The Effect of Stormwater Discharge on the Nearshore Benthic Environment of Inner Wellington Harbour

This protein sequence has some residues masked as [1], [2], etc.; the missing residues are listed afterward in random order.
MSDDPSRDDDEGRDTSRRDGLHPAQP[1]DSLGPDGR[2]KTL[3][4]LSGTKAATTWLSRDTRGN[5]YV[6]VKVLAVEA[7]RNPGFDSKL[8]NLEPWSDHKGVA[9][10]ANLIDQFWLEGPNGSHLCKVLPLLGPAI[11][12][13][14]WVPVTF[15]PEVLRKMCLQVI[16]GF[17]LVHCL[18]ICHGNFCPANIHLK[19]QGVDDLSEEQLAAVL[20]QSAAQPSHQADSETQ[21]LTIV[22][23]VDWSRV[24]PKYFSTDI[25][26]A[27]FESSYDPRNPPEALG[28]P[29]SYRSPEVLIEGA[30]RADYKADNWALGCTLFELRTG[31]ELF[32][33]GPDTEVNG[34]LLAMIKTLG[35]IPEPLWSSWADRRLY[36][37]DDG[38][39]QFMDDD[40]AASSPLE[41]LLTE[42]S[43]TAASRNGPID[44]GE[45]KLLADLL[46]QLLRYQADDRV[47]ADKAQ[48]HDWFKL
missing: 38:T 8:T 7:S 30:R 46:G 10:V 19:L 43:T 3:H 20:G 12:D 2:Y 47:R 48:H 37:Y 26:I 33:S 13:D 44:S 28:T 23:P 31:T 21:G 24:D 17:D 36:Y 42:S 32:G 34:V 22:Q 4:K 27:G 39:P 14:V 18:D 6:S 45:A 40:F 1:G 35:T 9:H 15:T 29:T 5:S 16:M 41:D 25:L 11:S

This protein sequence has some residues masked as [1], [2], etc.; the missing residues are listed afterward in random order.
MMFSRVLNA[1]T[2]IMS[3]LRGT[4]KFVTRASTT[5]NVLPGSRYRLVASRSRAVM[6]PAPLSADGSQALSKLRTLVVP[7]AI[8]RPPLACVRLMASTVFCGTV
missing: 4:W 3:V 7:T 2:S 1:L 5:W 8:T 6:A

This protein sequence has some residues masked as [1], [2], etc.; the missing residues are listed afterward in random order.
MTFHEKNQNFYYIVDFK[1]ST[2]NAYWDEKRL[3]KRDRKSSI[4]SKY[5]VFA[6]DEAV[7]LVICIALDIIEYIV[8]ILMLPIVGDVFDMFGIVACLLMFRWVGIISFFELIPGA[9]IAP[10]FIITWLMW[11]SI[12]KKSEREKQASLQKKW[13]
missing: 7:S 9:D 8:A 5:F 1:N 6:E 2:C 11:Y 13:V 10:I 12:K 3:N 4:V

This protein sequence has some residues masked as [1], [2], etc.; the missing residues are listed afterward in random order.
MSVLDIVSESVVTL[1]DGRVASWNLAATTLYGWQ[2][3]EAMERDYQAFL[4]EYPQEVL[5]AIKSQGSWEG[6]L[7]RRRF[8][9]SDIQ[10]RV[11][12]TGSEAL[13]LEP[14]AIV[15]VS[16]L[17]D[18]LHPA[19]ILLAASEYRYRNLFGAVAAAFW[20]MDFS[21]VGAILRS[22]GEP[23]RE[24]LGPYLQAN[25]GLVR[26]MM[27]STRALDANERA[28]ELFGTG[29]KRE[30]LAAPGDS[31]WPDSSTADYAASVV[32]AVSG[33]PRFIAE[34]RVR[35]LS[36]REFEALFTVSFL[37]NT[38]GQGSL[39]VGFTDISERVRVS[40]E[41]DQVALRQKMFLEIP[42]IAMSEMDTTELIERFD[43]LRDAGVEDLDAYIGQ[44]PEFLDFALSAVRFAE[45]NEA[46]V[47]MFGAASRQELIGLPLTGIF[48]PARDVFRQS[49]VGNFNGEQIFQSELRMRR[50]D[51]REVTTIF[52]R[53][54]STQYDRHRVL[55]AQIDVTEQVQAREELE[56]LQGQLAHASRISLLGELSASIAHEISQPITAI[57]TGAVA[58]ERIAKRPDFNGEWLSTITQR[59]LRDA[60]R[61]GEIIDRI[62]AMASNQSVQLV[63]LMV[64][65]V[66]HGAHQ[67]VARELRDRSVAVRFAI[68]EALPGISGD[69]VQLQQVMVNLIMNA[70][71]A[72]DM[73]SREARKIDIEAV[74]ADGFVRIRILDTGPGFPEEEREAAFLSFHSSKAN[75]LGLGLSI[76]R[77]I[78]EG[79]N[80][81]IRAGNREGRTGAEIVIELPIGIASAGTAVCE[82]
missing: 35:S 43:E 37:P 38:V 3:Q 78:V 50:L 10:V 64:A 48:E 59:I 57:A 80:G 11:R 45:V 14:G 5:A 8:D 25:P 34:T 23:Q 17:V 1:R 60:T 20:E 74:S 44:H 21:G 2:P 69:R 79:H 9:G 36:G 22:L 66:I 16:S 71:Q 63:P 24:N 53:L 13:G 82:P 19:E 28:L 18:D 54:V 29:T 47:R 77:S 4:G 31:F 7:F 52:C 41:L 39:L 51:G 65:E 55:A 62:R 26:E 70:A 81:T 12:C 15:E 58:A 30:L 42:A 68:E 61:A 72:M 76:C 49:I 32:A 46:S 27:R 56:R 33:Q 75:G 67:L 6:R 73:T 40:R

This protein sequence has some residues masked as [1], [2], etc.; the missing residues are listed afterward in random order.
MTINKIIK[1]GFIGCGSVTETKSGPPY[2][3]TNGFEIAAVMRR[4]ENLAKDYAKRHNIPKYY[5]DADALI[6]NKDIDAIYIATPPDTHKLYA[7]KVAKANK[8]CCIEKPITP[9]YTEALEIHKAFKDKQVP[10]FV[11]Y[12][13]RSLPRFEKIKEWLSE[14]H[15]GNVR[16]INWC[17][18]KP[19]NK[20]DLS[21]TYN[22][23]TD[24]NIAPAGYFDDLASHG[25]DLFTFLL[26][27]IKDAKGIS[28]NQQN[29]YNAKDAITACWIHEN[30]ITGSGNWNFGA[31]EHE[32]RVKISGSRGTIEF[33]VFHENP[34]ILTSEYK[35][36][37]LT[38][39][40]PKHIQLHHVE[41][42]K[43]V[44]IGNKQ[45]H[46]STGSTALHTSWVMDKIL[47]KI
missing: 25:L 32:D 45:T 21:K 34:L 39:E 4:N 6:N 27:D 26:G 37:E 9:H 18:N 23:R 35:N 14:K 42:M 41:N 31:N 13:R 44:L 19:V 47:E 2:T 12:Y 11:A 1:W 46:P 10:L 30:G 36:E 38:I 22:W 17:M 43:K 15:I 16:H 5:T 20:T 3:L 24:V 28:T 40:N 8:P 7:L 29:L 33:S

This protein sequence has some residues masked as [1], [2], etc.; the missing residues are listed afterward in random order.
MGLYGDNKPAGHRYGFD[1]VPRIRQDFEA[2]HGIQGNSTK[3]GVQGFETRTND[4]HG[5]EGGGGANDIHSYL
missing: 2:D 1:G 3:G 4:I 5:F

To investigate the spatial and temporal effects of stormwater discharge on the nearshore benthic environment of inner Wellington Harbour, sediment grain size, organic matter content, concentrations of As, Cr, Cu, Ni, Pb and Zn and the presence and abundance of the benthic macrobiota were measured at a number of stations at both stormwater outlets and at control sites. Correlations between the biological and the sedimentological and chemical variables were also investigated. In the vicinity of some outlets the sediment grain size distribution was altered and the sediment organic matter content was up to 5.5 times higher and metal concentrations were up to 11 times higher, than that at control sites. In general organic matter content and metal concentrations were highest close to an outlet and decreased with increasing distance seaward. With increasing distance from outlets the biological communities changed and there were significant differences in one or more of total, polychaete, arthropod and mollusc taxa, polychaete and mollusc individuals, diversity and the abundance of 12 taxa. The spatial extent of the impact of stormwater discharge on the benthic environment ranged from l0 to more than 45 metres from an outlet. Over time the largest range in organic matter content at an outlet was 6.1-42.8% while at a control it was 4-9%. For As, Cu, Pb and Zn the range in concentration over time was larger at stations closer to than those further from the outlet and larger at outlet than control site stations e.g. at 2 m in front of one outlet the Pb concentration range was 25l-1367 ppm, at 20 m from the outlet it was 15-22 ppm and at the associated control site 2 m station it was 15-20 ppm. Over time the direction of change in the biological community was different, and there were significant differences in the number of total, mollusc, polychaete and arthropod taxa and individuals and diversity, between that at the outlet and the associated control site. 27 taxa were more abundant at outlet than control sites and 45 taxa were more abundant at control than outlet sites over time. The biological community at outlet and control sites was best correlated to combinations of 2-5 of the sedimentological/chemical variables. Of these variables, organic matter content was the only commonly occurring variable at outlet sites and did not occur as one of the variables at the control sites. Where the organic matter content was >22% there were a low number of taxa and individuals, and with an increase in organic matter content there was a significant decrease in the number of total and arthropod taxa. The abundance of two taxa was significantly correlated to organic matter content and the abundance of six taxa was significantly correlated to metal concentrations.